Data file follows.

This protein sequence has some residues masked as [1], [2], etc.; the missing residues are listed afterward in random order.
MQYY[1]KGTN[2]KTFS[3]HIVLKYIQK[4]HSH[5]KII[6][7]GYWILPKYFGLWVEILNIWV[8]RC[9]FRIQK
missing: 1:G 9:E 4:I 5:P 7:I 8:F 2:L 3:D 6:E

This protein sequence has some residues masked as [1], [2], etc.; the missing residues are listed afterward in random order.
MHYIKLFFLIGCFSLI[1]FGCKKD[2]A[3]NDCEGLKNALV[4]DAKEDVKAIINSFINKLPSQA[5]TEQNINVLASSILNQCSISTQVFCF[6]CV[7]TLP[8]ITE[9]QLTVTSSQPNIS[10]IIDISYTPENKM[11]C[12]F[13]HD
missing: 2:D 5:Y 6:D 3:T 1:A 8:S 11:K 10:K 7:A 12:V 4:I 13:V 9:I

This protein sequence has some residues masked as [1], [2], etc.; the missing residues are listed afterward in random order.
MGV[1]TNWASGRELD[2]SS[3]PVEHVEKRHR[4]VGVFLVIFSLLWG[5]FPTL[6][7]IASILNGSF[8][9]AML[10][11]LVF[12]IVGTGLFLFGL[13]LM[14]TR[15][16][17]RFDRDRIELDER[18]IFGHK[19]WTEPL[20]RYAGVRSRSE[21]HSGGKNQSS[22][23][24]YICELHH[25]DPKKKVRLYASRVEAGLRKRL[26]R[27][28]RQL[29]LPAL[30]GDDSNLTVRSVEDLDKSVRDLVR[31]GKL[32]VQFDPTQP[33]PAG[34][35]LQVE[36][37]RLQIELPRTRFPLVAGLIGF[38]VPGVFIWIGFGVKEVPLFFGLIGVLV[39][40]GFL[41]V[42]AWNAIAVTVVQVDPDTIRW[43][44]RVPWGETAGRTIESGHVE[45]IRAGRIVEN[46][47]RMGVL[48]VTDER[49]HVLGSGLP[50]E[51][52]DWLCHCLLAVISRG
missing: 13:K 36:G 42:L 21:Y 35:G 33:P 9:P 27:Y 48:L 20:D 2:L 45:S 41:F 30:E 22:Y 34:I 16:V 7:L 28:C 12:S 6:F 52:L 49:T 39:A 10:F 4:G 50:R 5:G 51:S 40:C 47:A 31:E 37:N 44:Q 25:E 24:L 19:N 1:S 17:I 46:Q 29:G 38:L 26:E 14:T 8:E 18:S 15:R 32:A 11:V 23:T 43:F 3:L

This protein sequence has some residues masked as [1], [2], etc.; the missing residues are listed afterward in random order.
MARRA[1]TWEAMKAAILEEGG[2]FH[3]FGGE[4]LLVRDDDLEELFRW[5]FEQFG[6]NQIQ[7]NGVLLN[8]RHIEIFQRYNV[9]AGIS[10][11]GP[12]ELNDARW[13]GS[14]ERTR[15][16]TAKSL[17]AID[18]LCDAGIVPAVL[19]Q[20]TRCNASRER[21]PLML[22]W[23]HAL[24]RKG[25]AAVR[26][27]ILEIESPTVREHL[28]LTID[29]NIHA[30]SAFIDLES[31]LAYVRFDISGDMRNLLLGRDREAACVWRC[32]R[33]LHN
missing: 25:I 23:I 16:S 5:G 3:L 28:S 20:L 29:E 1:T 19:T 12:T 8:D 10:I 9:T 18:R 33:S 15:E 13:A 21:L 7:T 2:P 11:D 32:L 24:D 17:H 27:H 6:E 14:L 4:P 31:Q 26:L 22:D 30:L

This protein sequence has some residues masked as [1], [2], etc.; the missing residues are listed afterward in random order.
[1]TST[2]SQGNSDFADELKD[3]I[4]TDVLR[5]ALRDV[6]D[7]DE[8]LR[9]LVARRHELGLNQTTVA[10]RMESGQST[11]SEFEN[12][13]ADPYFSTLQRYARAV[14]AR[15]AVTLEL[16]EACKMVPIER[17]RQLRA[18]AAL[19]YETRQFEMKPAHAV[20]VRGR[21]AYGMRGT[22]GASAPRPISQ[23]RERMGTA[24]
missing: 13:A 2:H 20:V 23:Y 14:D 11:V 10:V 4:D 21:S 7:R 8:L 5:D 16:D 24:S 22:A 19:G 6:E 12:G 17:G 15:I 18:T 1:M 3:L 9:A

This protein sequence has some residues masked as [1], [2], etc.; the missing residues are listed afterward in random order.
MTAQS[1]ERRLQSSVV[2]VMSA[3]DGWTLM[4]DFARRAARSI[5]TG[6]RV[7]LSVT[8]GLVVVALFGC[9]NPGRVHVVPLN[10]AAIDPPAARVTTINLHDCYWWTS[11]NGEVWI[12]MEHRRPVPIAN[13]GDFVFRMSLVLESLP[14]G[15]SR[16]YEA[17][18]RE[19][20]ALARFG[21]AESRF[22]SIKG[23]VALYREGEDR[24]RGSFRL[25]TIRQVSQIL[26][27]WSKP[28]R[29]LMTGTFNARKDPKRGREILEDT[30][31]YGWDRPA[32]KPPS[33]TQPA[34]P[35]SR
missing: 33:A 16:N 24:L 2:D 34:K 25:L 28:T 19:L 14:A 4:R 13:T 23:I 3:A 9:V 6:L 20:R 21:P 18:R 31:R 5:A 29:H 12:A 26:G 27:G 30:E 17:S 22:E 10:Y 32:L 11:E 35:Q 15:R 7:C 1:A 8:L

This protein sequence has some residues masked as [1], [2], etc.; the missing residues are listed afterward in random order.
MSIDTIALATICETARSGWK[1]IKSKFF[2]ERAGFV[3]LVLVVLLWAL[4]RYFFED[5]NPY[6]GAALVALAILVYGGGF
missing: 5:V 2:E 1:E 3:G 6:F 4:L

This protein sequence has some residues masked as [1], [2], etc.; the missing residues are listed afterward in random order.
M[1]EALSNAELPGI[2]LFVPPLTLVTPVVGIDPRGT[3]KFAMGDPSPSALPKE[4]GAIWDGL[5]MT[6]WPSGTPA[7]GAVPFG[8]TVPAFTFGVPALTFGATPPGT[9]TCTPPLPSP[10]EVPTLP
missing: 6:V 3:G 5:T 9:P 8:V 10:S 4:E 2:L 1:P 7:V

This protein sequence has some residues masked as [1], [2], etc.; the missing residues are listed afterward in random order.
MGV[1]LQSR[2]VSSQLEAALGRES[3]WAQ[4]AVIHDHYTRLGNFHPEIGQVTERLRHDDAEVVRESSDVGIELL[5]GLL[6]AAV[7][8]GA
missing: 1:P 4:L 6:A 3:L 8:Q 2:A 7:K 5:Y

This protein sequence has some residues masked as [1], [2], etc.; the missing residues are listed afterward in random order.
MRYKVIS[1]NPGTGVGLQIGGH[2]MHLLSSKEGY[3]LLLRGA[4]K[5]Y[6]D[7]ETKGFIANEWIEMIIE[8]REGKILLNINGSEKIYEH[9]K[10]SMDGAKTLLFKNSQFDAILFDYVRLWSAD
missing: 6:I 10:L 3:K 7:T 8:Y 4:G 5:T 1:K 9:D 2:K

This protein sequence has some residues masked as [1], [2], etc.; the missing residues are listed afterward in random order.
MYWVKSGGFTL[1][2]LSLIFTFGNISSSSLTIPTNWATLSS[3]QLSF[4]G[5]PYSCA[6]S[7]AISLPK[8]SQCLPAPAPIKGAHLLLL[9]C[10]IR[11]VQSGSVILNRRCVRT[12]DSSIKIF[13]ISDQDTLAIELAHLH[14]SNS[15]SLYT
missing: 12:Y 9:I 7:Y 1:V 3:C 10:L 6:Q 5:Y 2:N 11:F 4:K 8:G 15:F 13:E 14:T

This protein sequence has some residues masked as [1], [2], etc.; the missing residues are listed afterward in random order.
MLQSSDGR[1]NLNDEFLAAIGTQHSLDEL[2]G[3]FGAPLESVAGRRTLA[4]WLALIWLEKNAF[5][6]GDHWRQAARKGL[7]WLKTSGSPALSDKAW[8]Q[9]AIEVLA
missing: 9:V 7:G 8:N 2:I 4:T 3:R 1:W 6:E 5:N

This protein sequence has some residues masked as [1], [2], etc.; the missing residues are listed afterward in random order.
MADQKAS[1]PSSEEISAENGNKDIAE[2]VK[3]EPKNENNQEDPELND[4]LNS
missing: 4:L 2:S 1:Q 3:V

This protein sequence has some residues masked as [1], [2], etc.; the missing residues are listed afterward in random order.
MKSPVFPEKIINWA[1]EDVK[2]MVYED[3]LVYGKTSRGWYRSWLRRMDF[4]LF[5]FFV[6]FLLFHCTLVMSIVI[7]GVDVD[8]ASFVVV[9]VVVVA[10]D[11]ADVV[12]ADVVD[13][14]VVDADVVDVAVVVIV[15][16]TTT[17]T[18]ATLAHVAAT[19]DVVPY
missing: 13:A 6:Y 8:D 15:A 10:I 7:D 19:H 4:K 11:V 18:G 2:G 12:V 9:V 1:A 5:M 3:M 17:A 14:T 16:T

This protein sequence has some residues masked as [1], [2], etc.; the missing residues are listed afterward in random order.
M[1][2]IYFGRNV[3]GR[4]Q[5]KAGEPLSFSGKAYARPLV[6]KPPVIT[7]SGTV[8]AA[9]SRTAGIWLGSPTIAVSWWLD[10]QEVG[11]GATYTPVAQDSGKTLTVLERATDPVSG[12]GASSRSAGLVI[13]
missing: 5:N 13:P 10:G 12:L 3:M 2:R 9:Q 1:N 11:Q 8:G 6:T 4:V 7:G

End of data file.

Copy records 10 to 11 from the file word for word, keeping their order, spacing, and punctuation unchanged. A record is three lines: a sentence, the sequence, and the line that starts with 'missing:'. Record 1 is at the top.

This protein sequence has some residues masked as [1], [2], etc.; the missing residues are listed afterward in random order.
MRYKVIS[1]NPGTGVGLQIGGH[2]MHLLSSKEGY[3]LLLRGA[4]K[5]Y[6]D[7]ETKGFIANEWIEMIIE[8]REGKILLNINGSEKIYEH[9]K[10]SMDGAKTLLFKNSQFDAILFDYVRLWSAD
missing: 6:I 10:L 3:K 7:T 8:Y 4:G 5:T 1:K 9:D 2:K

This protein sequence has some residues masked as [1], [2], etc.; the missing residues are listed afterward in random order.
MYWVKSGGFTL[1][2]LSLIFTFGNISSSSLTIPTNWATLSS[3]QLSF[4]G[5]PYSCA[6]S[7]AISLPK[8]SQCLPAPAPIKGAHLLLL[9]C[10]IR[11]VQSGSVILNRRCVRT[12]DSSIKIF[13]ISDQDTLAIELAHLH[14]SNS[15]SLYT
missing: 12:Y 9:I 7:Y 1:V 3:C 10:L 6:Q 5:Y 2:N 11:F 4:K 8:G 15:F 13:E 14:T